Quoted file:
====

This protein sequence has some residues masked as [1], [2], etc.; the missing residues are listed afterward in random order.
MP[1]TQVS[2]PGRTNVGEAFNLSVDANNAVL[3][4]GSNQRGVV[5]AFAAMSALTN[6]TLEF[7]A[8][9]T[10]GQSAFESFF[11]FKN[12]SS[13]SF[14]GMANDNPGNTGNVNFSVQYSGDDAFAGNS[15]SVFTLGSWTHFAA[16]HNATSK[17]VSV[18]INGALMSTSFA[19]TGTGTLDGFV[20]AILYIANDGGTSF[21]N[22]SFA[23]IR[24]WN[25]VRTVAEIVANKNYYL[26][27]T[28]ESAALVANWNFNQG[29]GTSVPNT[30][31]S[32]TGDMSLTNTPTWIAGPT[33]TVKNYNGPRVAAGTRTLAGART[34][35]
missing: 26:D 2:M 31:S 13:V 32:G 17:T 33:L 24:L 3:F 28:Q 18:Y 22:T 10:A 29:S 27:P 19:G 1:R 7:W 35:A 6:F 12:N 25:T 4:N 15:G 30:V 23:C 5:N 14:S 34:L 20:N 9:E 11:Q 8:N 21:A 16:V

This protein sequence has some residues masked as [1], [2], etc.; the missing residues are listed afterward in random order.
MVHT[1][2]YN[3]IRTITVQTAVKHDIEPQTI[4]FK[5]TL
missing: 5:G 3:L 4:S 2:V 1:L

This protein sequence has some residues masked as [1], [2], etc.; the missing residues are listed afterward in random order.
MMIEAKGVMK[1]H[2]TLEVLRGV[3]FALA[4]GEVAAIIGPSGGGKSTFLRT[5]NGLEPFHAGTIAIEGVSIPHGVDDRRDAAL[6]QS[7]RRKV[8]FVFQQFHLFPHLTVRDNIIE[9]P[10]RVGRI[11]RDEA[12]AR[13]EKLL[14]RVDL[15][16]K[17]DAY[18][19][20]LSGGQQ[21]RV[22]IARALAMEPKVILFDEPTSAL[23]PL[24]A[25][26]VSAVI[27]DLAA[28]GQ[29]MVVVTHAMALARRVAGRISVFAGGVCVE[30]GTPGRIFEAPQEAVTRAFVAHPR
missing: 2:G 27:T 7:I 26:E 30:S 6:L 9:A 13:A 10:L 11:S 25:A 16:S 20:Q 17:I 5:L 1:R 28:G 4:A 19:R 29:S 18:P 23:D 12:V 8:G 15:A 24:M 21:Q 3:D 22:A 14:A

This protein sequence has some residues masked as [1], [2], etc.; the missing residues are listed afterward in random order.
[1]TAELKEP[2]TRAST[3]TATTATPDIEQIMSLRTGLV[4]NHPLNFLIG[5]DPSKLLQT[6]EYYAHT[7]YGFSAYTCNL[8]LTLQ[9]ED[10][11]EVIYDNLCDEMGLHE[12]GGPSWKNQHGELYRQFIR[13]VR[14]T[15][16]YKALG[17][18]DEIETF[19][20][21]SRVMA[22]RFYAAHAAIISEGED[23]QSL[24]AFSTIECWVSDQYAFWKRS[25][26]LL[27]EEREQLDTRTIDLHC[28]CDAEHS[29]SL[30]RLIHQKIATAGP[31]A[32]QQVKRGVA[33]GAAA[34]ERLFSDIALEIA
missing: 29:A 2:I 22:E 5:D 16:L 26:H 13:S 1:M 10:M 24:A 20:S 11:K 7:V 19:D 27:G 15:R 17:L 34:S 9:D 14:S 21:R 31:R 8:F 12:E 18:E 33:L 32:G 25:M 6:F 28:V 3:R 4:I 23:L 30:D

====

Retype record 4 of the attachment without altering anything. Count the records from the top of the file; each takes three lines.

This protein sequence has some residues masked as [1], [2], etc.; the missing residues are listed afterward in random order.
[1]TAELKEP[2]TRAST[3]TATTATPDIEQIMSLRTGLV[4]NHPLNFLIG[5]DPSKLLQT[6]EYYAHT[7]YGFSAYTCNL[8]LTLQ[9]ED[10][11]EVIYDNLCDEMGLHE[12]GGPSWKNQHGELYRQFIR[13]VR[14]T[15][16]YKALG[17][18]DEIETF[19][20][21]SRVMA[22]RFYAAHAAIISEGED[23]QSL[24]AFSTIECWVSDQYAFWKRS[25][26]LL[27]EEREQLDTRTIDLHC[28]CDAEHS[29]SL[30]RLIHQKIATAGP[31]A[32]QQVKRGVA[33]GAAA[34]ERLFSDIALEIA
missing: 29:A 2:I 22:E 5:D 16:L 26:H 13:S 1:M 10:M 24:A 20:S 11:K 7:V 19:D 27:G 15:R 17:L 34:S 9:D 14:S 21:R 31:R 8:F 12:E 18:E 33:L 32:G 25:M 6:F 28:V 3:R 4:I 23:L 30:D